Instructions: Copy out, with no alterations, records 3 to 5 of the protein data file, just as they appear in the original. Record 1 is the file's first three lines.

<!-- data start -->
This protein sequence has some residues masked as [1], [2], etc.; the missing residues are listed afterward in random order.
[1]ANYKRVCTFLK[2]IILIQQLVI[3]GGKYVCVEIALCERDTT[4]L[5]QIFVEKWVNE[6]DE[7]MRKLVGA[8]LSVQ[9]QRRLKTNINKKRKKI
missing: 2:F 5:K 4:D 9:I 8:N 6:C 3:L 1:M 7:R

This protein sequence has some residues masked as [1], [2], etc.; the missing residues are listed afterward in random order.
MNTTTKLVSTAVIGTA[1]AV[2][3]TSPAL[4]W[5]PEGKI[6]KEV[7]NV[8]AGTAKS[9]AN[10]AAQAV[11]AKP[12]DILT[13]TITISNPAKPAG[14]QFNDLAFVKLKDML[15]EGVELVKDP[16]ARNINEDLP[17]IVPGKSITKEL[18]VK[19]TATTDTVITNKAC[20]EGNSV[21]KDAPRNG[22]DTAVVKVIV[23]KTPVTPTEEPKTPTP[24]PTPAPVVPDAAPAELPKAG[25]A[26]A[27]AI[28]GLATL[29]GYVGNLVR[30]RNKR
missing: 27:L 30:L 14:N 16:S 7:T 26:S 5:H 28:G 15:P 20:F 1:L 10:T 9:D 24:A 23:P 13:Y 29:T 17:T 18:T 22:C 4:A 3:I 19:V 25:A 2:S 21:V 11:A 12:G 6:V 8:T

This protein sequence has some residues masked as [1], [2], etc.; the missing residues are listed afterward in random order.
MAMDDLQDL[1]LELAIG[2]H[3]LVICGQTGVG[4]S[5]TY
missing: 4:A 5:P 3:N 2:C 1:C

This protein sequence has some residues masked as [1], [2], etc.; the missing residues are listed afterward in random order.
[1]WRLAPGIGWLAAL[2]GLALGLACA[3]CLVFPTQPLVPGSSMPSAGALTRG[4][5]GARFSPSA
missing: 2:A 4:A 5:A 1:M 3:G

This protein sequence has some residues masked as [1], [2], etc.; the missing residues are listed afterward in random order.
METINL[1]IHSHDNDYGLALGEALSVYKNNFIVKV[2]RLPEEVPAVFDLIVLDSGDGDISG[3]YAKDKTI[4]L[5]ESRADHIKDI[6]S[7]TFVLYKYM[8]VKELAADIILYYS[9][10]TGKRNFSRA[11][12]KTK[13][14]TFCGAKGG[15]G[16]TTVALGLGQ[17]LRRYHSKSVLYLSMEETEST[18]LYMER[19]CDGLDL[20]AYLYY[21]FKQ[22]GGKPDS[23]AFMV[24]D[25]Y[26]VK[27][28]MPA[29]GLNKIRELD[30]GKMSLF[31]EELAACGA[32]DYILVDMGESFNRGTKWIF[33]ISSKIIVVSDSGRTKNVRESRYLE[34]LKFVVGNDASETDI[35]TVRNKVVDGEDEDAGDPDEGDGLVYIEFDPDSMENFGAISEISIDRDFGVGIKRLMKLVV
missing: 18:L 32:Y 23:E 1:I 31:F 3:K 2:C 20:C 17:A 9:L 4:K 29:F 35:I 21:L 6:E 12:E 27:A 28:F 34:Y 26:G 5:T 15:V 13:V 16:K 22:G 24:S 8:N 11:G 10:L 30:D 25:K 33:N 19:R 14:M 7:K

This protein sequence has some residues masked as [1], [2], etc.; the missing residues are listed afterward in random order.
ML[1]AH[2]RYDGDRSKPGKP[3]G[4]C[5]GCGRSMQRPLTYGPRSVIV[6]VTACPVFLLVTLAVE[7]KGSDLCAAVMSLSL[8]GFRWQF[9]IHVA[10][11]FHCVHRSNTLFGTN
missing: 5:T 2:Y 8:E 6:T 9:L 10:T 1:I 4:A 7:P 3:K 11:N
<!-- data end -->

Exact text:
This protein sequence has some residues masked as [1], [2], etc.; the missing residues are listed afterward in random order.
MAMDDLQDL[1]LELAIG[2]H[3]LVICGQTGVG[4]S[5]TY
missing: 4:A 5:P 3:N 2:C 1:C

This protein sequence has some residues masked as [1], [2], etc.; the missing residues are listed afterward in random order.
[1]WRLAPGIGWLAAL[2]GLALGLACA[3]CLVFPTQPLVPGSSMPSAGALTRG[4][5]GARFSPSA
missing: 2:A 4:A 5:A 1:M 3:G

This protein sequence has some residues masked as [1], [2], etc.; the missing residues are listed afterward in random order.
METINL[1]IHSHDNDYGLALGEALSVYKNNFIVKV[2]RLPEEVPAVFDLIVLDSGDGDISG[3]YAKDKTI[4]L[5]ESRADHIKDI[6]S[7]TFVLYKYM[8]VKELAADIILYYS[9][10]TGKRNFSRA[11][12]KTK[13][14]TFCGAKGG[15]G[16]TTVALGLGQ[17]LRRYHSKSVLYLSMEETEST[18]LYMER[19]CDGLDL[20]AYLYY[21]FKQ[22]GGKPDS[23]AFMV[24]D[25]Y[26]VK[27][28]MPA[29]GLNKIRELD[30]GKMSLF[31]EELAACGA[32]DYILVDMGESFNRGTKWIF[33]ISSKIIVVSDSGRTKNVRESRYLE[34]LKFVVGNDASETDI[35]TVRNKVVDGEDEDAGDPDEGDGLVYIEFDPDSMENFGAISEISIDRDFGVGIKRLMKLVV
missing: 18:L 32:Y 23:E 1:I 31:F 3:K 2:C 20:C 17:A 9:L 4:K 29:F 35:I 21:L 6:E 12:E 27:A 28:F 34:Y 26:G 5:T 15:V 13:V 16:K 22:G 24:S 8:N 11:G 10:L 30:D 25:K 33:N 19:R 14:M 7:K